Frequently Asked Questions

What is this website?

TLD List is a complete listing and search engine of all delegated top-level domains. This includes old gTLDs, new gTLDs, ccTLDs, sTLDs, and any other type of TLD that's been entered into root DNS.

The displayed data includes availability dates, restrictions, descriptions, and comparative pricing across multiple registrars and providers.

What are columns on the main list?

TLD The name of the top-level domain.
Cheapest Register The registrar that charges the lowest price for domain registration for that particular TLD for a period of 1 year. All displayed prices are in US dollars.
Best Value The registrar with the best free features and overall pricing. See the "Value Score" section below for how this is calculated.
General Availability Whether or not the TLD is in the "General Availability" phase (meaning that domain registration is open to the general public). If it is not yet generally available, the availability date is displayed, or if the date is not known, an "X" is displayed.
No Restrictions If domain registration is subject to restrictions, such as limitations on who can register a domain, or for what purpose.

How often is the data on this website updated?

Prices, TLD details, and Value Scores are automatically updated every 6 hours.

The free features offered by registrars are manually updated weekly, or when a registrar sends notice of service changes.

What is this "3 Year Value Score" thing?

It's a measurement of how much value you get for your money when you own a domain with a particular registrar for 3 years. The higher the Value Score, the better the deal.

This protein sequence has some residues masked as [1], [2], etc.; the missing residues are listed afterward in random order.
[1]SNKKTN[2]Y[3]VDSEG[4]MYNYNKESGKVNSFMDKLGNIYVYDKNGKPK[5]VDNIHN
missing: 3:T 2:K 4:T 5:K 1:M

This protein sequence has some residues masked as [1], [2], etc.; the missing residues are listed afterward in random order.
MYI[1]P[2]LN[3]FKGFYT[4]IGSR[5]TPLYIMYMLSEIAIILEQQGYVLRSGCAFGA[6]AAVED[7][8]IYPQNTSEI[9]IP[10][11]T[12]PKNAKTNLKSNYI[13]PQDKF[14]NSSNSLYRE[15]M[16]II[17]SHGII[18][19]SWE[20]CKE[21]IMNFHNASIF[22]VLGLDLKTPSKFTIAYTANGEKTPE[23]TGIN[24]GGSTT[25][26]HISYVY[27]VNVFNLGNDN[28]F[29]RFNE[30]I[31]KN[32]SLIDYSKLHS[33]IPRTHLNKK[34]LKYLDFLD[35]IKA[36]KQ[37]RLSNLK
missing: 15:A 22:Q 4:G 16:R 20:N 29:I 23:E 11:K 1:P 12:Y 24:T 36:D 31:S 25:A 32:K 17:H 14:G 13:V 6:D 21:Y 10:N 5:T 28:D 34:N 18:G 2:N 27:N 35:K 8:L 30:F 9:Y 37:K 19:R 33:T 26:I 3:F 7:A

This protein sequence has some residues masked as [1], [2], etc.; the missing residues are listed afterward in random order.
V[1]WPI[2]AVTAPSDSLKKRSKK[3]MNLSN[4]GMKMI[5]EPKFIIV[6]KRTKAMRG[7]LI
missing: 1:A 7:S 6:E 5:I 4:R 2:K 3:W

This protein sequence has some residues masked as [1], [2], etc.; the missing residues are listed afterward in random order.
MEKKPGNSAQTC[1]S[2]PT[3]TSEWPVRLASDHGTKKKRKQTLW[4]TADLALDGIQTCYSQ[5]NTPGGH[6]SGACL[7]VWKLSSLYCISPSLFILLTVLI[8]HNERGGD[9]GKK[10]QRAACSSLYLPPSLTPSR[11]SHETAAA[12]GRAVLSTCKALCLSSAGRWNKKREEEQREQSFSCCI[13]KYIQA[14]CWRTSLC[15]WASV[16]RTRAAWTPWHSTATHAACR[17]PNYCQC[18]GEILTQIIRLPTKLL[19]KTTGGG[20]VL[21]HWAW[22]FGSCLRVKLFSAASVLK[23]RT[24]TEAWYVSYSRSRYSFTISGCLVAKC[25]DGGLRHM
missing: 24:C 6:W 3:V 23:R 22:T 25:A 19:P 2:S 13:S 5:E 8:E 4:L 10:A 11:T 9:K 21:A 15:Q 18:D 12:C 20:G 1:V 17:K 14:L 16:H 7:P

The Value Score is automatically determined for each TLD and registrar by comparing the free features the registrar offers and their registration, renewal, and transfer pricing. It's really just a ratio calculated like this:

Value Score = value of free features / average overall pricing

This equation is a simplified version of how the actual Value Score is calculated. To get an accurate representation of the value you get for your money when you buy a domain, there are more details to consider. For instance:

  • How consistent are the registrar's prices? Godaddy typically has low initial registration prices, but much higher renewal prices for subsequent years.
  • How many years is the free feature actually free? Namecheap offers free WHOIS privacy, but only for the first year of ownership.
  • What is the quantity of free features that you get? Netfirms offers 1 free email account, while Gandi offers 5 free email accounts.
  • What is the typical length of time that a buyer owns a domain?

Based on these factors, TLD List uses the following equation to determine a Value Score for every registrar's offered TLD:

Value Score =
(1 + (sum(feature monetary value * years feature is offered * feature quantity))
avg(transfer, register) + (renewal price * (years of ownership - 1)))
* 10

The math above gives an unbiased measurement of value by assigning each free feature monetary value, multiplying it by years of ownership and quantity, adding all that up, and then dividing that by the total amount you pay the registrar.

The estimated worth of every free feature s provided below. They're based on the average market price of the features and the average years of domain ownership: